As a research-based consultant, I’m used to getting my ideas tweaked by new research. After all, I think of myself as a fairly flexible, open guy, so a small adjustment to my theories and ideas is usually illuminating. But unknown to Harvard’s Rosabeth Kanter, she took a Shillelagh, a big club to one of my big ideas. Her blog, Why running a family doesn’t help you run a business, knocked me back on my heels. And I yelled a silent Aaargh!, knowing full well that she was quite correct and I was quite wrong. So there, I admitted it Prof Kanter.
In theory, those years of family work at home could look great on a resume. Consider the skills required: setting priorities, training others, organizing complex logistics and schedules, and using interpersonal sensitivity to handle difficult people problems. Indeed, some advocates have argued that the time women with advanced degrees spend out of the workplace managing a family is valuable experience for managing back in the paid work world.
I agree it is valuable experience — if the paid job one returns to involves managing a handful of people who are vulnerable and can’t leave. Otherwise, the operating skills for family manager are nothing like the qualifications for workplace professionals.
Her reasoning and evidence that follows are flawless—and quite correct.
Suffice it to say, that I’ve taught the very opposite and spent time preaching to the choir of empty nest women wanting back into the workforce.
To err is human Yet I’m certain that most of us go through life assuming and even insisting that we are right about everything. And that includes stuff from the origins of the universe to how to load the dishwasher. That’s why Moliere’s comment is spot on: It infuriates me to be wrong when I know I’m right.
But I’ve figured out why, primarily, I’ve wanted so badly to be right. It was all about my allegiances and the narratives I’d built around them.
WYSIATI In his fascinating book, The Black Swan, Nassim Taleb introduces the idea of narrative fallacy to describe how flawed stories of the past shape our view of the world—and our expectations for the future. I have three daughters, all of whom were raised to be professionals just like their mother. Inevitably, as a father of smart daughters, I experienced male chauvinists who drove me nuts. After all, every father wants his best for his daughters, and their achievement was always tops in my priority list.
So, for instance, when my youngest was a high school freshman, I found myself in a teacher conference that raised my ire. Her male math teacher rather pointedly said, “Kris does very well in math, especially for a girl.” This guy was caught up in a stupid narrative fallacy. So knowing that her husband was about to become slightly volatile, my wife kicked me under the table, got my eye and essentially said (nonverbally) “cool it.” But you get the point. This teacher was controlled by the conventional narrative fallacy about girls and math.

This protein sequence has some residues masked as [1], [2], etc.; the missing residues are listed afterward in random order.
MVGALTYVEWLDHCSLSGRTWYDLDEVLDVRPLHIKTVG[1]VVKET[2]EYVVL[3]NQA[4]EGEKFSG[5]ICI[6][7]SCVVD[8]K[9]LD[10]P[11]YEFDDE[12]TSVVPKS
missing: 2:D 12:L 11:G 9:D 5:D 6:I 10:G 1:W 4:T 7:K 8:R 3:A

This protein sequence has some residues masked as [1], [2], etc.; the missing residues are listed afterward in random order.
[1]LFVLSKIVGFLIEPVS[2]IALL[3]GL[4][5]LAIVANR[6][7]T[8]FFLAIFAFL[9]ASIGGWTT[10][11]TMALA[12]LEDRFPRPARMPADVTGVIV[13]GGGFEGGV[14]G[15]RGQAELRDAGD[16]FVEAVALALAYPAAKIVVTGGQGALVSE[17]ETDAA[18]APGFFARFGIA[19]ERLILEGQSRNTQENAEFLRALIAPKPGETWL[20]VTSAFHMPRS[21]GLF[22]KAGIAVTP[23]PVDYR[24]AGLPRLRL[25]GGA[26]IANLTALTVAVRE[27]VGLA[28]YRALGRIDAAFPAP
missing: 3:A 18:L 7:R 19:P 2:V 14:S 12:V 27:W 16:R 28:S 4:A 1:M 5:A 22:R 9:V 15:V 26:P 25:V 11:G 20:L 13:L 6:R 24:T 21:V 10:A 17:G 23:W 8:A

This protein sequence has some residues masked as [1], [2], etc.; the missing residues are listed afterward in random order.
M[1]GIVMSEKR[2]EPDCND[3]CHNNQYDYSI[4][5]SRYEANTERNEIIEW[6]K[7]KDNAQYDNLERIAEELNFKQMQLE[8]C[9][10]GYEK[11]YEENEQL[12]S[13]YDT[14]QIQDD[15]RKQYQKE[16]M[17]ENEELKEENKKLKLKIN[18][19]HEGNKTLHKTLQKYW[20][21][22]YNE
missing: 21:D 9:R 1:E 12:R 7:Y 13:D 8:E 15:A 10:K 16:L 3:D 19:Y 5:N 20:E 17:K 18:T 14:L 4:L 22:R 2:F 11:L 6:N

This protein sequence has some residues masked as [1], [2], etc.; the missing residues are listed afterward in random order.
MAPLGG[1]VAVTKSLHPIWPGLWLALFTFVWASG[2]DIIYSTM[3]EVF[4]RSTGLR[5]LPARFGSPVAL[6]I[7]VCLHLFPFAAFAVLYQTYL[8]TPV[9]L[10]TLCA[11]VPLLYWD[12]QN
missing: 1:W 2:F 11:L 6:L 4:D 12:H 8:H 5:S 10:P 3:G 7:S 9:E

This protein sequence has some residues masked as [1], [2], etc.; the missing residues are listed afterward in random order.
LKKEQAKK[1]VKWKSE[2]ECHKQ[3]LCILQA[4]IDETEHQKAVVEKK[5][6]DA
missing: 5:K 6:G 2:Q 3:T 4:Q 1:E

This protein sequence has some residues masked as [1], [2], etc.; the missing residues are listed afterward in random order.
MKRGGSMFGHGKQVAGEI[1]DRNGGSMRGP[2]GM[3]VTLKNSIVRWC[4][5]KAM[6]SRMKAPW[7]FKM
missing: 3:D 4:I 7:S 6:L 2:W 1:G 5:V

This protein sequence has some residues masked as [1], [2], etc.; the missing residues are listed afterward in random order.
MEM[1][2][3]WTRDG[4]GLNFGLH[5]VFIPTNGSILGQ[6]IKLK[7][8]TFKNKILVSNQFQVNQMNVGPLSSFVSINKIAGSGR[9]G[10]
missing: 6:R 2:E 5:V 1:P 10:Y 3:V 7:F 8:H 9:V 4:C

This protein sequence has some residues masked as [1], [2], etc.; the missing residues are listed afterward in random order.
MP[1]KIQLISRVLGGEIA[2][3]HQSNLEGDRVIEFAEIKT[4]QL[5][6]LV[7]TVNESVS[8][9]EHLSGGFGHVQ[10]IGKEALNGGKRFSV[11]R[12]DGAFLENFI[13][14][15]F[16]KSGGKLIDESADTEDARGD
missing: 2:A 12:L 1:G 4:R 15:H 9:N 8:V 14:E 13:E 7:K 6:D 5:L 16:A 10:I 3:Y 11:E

The narrative fallacy The narrative fallacy is a decision error that most of us make largely because we are gripped by the illusion of understanding. As Daniel Kahneman explains them, they arise inevitably from our continuous attempt to make sense of the world. And inevitably also, the explanatory stories that people find compelling are simple: are concrete rather than abstract; assign a larger role to talent, stupidity , and intentions than to luck; and focus on a few striking events that happened rather than on the countless events that failed to happen.
Taleb clarifies the issue even more, suggesting that we humans constantly fool ourselves by constructing flimsy accounts of the past and believing they are true. The core of the illusion is that we believe we understand the past. That implies we should also know the future, but in fact we understand the past less than we believe we do. Thus WYSIATI: what you see is all there is. . . takes over in spades.
Resolving the narrative fallacy I seriously doubt that any one of us will ever fully block our narrative fallacies, but there are a number of strategies we can take to limit their power over our lives.
The beginning place is a lot of stupid mindsets, rejected and reframed intelligently here by Daniel Kahneman:
- Our thinking is designed to jump to conclusions with little evidence.
- The world is far less predictable than we believe.
- Luck plays a much larger role than we believe.
- Because of WYSIATI, only the evidence at hand is questionable.
- The amount of evidence and its quality don’t count for much because poor evidence can make a very good story.
- Considering how very little we know about most situations, the confidence we have in our beliefs is preposterous.
- The notion that we’re essentially rational is no more than an economist’s pipe dream.
Blocking errors like the narrative fallacy is simple in principle: recognize the signs that you are in a cognitive minefield, slow down, and engage in controlled thinking that emphasizes facts, statistics and thinking about your thinking.
It’s a lot harder than we think. But much of the best decision making and learning consists of challenging old ideas and assumptions.
So, I should have asked what made me think that running a family helps in running a business? Why do I think that? What evidence supports that reasoning? What’s the quality of the data? How else can I look at the success of a few empty nesters returning to the workforce? And especially, what evidence rejects that reasoning?
Well. . . you get the point. So thanks, Rosabeth Kanter. I guess.